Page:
Stephen Fry: Wordsmith, provocateur extraordinaire, stupendously intelligent, extraordinary wit, deliciously good author and person with bipolar.
Stephen has cyclothymic disorder, a mild form of bipolar where a person has mood swings over a period of years that go from mild depression to euphoria and excitement. Fry affectiontally labelled his bipolar “bipolar lite”.
The topsy turvy experience of celebrity and bipolar
Many celebrities wrestle with bipolar and publicly speak about condition, such as Linda Hamilton, Jean Claude Van Damme and Carrie Fisher. Stephen Fry’s following comment encapsulates the sometimes symbiotic relationship between bipolar, fame and artistry:
It’s tormented me all my life with the deepest of depressions while giving me the energy and creativity that perhaps has made my career. *
A long struggle with loneliness and pain
Stephen Fry was troubled at school and nearly got expelled many times. His depression started to surface during his school years although it may have just looked like bad behaviour. At the age of 17 he was suicidal and attempted to kill himself.
His television career took off with a 1982 broadcasting of The Cellar Tapes, the 1981 Cambridge Footlights Revue. This performance included famous actors as:
All of them suffered different forms of severe depression in their lifetime. Depression tends to be prevalent amongst those gifted with both intellect and creativity.
Consistent with many other bipolar stories, such as Linda Hamilton, it took many years before a proper clinical diagnosis was given to Stephen Fry. He received the diagnosis at the age of 37. If a week is a long time in politics, then twenty years is an eternity for someone with mental health problems, as these years are often spent in confusion, fear and pain. One of the keys to recovery from depression is receiving an accurate diagnosis.
The low point, and the turning of the tide
In 1995 Stephen Fry came very close to committing suicide by gassing himself in the car. According to The Independent, he had been starring in a West End Play but vanished after critical reviews. He contemplated suicide before going missing in Europe for a week and then received psychological treatment in the US. This treatment set him in the right direction for a better understanding of the nature of this condition and how to manage it more successfully.
Please take the time to watch the following video which speaks of his near suicide attempt and his struggles with depression
In the video Stephen Fry likens the experience of being depressed to like being a storm – you can’t choose to see the sun when it’s raining and cloudy.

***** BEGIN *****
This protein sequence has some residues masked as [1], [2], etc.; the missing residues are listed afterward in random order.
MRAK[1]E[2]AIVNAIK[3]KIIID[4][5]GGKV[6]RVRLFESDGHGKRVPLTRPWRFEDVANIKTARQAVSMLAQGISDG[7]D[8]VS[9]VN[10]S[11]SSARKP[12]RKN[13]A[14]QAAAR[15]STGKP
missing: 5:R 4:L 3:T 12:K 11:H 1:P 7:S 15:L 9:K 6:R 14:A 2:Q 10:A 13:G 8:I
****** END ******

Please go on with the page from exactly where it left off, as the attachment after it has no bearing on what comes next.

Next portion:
The power of the depressed mood causes bipolar to be a lethal condition. Despite being a treatable condition, somewhere between 5-15% of sufferers of bipolar see no way out of their condition and take their lives.*
Moving onwards and upwards
After making a solid recovery Stephen Fry has received much fame and renown. He has won many accolades for his efforts to raise awareness for gay rights and bipolar. He writes books, hosts TV shows and documentaries and keeps feeding his massive twitter following with humorous observations on life.
His condition is not without ongoing challenges. When shooting the documentary The Secret Life of the Manic Depressive, a documentary we’ve included at the base of this article, he fell into a numbing depression which he acknowledges comes over him a couple of times a year. Stephen Fry is passionate about mental health awareness and destigmatisation. In a thoughtful quote mentioned on the Disability Now site Stephen Fry likens the experience of mental health with homosexuality in terms of its alienating and marginalising effects:
“People can get beaten up in parks for looking as if they have a mental health problem by cruel children and they can get beaten up in parks for looking gay. So there are similarities in the violence and contempt that the worst sections of society extend towards both classes of person, but there are obvious differences too.” *
We commend his work in championing the cause of mental health and wish him all the best in his recovery as he continues to enrich the lives of millions.
How Stephen Fry Beats Depression
Stephen does a lot to destigmatise the bipolar condition. He is chairman for Mind, a key mental health organisation and also works with Stand to Reason, another great organisation promoting mental health and social justice.
After his near suicide attempt in 1995 Stephen embarked in a long course of psychological treatment as he game to grips with better understanding and managing his condition. We highly recommend viewing the documentary The Secret Life of the Manic Depressive, as it documents his recovery and insight into his condition.
Stephen Fry is a prolific worker with talents in many areas. He also is very keen on technology and communications and loves listening to Audiobooks. Doing work is critical to recovery from depression, see our section on unemployment to see why this is so.
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References and further reading